Once you’ve gotten there? Question two, what is the deal with gluten? Is it inflammatory why and why should we specifically worry about our kids with autism? My take on the issue is no it’s not about autism. Okay. It’s not about Down syndrome. It is about internal gut information. It is about neuroinflammation if that is the case with their child. Now nonceliac gluten sensitivity is the official term for the idea that some people cannot tolerate gluten, even though they do not have celiac disease. Since this is a sensitivity and not an allergy symptoms are not immediate, and it requires a few weeks to even a few months to see improvements.

In GI and neuro symptoms. There are a number of questions that have plagued researchers and clinicians alike. Is it the gluten? Is it some other component of the wheat? Is it the extent of hybridization of the wheat? Is it post-Harvest, harvest processing? Or is it the glyphosate that’s used so much in conventional wheat agriculture? Now, truth be told, it’s most likely a combination of agricultural processing, agriculture, you know, of processing and digestive issues that are rampant in everybody.

Dr. Alessio Fasano is one of my favorite researchers. He’s the Chief of Pediatric Gastroenterology and gastroenterology if I can say that right at Mass General Hospital, and has done much of the cutting-edge work on gluten in the gut. Now, he actually specializes according to his profile in the treatment of patients of all ages, with gluten-related disorders, including celiac disease, wheat allergy, and gluten sensitivity.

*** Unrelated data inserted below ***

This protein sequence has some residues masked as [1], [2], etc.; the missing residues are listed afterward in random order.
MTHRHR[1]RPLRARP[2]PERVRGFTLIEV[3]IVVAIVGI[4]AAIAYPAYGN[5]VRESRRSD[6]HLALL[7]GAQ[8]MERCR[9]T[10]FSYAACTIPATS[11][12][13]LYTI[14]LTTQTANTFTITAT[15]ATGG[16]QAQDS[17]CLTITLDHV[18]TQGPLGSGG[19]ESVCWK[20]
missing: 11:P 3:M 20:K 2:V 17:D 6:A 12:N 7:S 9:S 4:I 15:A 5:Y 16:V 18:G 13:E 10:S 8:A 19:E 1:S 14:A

Okay, so this I think, Dr. Fasano his work is fascinating because he started working on cholera. And then he moved to studying this molecule called Zonulin, which we’ll talk a little bit about. And then he works right now with a lot of patients with celiac disease, but also non celiac gluten sensitivity. And he does a lot of work in the intersection of these disorders and inflammation, including neuro inflammation.

Now, he has a number of papers, and I highly recommend you just go to Google and search Dr. Alessio, Fasano, FSA, no, and just PubMed. Okay. And he has a 2012 paper in the annals of the New York Academy of Sciences. And there he talks about the sharp increase in autoimmune disorders. Now, I don’t know if you’ve noticed that, but there is like the numbers vary, okay. So and they’re significantly higher, apparently, in women and teenagers.